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which is the Government’s preference? Secondly, what mechanisms will make the institutions on which we decide accountable? It has been a long and troubled journey, and it still has no destination in sight—perhaps because the destination does not exist. Indeed, it may be sensible to think of a different journey or agenda, because we have been going round in circles, and we are nowhere near a sensible safe haven.

The Bill represents a further attempt to answer those questions, but the Government’s answer is wrong for three reasons. The most substantial reason is that, yet again, the Government have succumbed to their obsession with capacity—size matters, and they have to have scale. We saw it with the failed attempt to merge the police forces and with the mergers of the PCTs. Wherever we look, we find that the Government want bigger scale. However, we lose identity, accountability and flexibility through such measures.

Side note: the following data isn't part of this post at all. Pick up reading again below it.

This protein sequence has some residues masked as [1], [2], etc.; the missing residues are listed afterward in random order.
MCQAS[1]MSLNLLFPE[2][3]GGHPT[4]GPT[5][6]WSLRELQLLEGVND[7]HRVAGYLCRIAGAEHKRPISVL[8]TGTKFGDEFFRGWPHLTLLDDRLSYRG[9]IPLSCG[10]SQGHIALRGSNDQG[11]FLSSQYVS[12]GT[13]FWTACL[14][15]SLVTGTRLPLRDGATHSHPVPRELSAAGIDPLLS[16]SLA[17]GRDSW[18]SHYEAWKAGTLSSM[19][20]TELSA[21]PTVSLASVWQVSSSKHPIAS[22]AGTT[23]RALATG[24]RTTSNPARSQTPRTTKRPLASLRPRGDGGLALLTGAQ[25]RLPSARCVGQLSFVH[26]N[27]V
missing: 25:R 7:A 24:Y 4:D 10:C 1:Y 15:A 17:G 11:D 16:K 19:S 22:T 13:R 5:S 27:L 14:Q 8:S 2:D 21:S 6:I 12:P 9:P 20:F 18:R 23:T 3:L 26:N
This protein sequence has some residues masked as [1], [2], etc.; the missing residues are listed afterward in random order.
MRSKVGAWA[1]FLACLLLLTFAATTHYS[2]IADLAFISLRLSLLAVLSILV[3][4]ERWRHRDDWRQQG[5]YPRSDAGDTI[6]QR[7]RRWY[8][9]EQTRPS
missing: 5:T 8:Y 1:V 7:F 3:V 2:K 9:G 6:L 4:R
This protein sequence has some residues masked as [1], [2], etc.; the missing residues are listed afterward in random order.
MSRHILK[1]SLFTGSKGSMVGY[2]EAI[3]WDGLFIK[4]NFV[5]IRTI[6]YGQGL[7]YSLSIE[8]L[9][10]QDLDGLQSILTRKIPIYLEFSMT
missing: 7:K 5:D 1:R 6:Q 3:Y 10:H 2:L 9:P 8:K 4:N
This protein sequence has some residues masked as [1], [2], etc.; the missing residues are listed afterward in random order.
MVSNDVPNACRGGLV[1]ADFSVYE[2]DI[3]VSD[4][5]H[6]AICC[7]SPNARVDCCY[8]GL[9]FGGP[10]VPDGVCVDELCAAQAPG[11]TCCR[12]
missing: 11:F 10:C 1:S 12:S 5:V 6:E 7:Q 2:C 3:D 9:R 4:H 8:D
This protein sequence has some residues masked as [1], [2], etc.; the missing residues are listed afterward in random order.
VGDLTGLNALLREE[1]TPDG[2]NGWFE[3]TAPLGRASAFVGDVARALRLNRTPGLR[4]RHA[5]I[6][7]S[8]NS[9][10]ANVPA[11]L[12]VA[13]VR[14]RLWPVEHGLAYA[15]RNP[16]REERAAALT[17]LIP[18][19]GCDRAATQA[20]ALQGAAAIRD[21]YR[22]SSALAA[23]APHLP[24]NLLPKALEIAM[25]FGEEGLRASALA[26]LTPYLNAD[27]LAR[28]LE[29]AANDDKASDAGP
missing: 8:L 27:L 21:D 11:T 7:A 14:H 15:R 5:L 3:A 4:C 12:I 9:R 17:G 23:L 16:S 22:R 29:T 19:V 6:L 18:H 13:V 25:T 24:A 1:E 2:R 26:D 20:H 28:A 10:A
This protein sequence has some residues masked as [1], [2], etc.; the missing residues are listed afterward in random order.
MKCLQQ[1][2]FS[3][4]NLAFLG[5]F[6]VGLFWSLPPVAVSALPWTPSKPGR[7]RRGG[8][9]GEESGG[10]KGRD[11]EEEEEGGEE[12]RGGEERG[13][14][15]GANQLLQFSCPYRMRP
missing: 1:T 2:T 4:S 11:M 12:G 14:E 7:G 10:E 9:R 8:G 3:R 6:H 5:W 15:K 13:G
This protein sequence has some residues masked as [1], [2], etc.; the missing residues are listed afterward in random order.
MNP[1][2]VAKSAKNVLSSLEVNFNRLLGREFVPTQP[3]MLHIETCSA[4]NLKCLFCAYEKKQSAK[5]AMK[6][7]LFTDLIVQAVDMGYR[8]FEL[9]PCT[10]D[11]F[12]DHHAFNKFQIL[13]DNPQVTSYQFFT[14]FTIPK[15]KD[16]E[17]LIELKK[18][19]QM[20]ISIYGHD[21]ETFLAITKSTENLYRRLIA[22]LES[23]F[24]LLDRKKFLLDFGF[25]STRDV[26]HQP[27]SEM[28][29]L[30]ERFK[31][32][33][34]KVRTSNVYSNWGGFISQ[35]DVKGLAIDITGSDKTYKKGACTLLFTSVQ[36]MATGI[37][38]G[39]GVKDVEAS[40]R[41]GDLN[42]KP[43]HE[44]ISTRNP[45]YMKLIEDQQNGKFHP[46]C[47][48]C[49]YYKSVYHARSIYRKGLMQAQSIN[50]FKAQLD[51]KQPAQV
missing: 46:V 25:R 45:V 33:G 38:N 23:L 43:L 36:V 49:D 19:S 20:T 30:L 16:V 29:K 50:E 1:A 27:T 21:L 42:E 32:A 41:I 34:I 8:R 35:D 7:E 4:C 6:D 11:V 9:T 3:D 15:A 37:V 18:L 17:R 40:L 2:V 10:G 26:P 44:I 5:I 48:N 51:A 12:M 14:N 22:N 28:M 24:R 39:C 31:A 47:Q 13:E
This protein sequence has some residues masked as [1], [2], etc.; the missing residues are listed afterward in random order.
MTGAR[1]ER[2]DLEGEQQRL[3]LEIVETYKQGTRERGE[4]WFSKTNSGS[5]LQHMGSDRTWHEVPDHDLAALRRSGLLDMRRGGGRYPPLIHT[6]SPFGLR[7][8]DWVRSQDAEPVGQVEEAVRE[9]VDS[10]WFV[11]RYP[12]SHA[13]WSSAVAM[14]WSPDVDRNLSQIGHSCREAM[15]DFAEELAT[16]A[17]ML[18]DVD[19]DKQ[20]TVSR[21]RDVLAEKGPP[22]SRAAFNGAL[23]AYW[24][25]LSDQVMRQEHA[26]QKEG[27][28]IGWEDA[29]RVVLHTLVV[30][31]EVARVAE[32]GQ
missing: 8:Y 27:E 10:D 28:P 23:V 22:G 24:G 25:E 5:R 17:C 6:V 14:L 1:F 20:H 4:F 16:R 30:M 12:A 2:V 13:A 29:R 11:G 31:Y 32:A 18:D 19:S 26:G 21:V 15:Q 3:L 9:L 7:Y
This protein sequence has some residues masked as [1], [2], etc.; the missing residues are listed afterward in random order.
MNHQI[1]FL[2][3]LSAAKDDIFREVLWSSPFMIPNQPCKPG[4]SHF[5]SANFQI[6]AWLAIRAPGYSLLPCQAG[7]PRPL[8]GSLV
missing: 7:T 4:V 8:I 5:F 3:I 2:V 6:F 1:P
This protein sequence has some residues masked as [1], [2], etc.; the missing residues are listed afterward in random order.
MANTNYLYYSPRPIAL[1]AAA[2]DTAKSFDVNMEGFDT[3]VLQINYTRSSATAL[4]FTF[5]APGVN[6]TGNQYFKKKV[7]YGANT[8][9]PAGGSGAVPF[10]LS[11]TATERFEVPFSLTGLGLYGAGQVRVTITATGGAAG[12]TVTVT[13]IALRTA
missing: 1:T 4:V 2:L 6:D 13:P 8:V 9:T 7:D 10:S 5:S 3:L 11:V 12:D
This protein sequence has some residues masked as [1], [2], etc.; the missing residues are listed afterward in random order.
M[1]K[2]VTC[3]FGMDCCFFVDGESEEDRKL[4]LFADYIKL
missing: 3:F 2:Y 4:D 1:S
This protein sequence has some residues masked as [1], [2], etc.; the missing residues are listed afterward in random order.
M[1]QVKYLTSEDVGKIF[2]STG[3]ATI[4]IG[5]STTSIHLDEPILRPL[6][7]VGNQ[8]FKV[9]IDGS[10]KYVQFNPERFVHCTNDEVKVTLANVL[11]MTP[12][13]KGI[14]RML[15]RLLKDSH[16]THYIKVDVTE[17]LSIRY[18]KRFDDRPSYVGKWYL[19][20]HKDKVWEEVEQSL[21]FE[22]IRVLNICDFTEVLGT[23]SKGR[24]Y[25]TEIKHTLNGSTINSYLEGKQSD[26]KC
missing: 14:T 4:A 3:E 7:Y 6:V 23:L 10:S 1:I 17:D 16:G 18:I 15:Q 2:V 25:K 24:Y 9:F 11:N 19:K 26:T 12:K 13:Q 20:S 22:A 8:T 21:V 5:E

The regional development agencies are to be enlarged with huge new powers, and there will be a vast regional machine, but the irony is that, in a funny old way, the Government have failed their own test. We can argue about whether the old RDAs were good, bad or indifferent—I think that they fall into all three categories—but they were never given one key instrument of economic development, which is skills. Instead, we had the Learning and Skills Council. The hon. Member for Manchester, Blackley (Graham Stringer), a former leader of Manchester city council, made some remarks about the LSC’s expertise in budgetary control, but, given that people wanted a regional structure whose principal target was economic development, it seems ironic that an effective skills base, which every single business tells us every single day is the most important thing, was never part of the agency’s remit. The LSC is, of course, disappearing and giving way to a different body, so the relevant organisations will still not be brought together under one roof.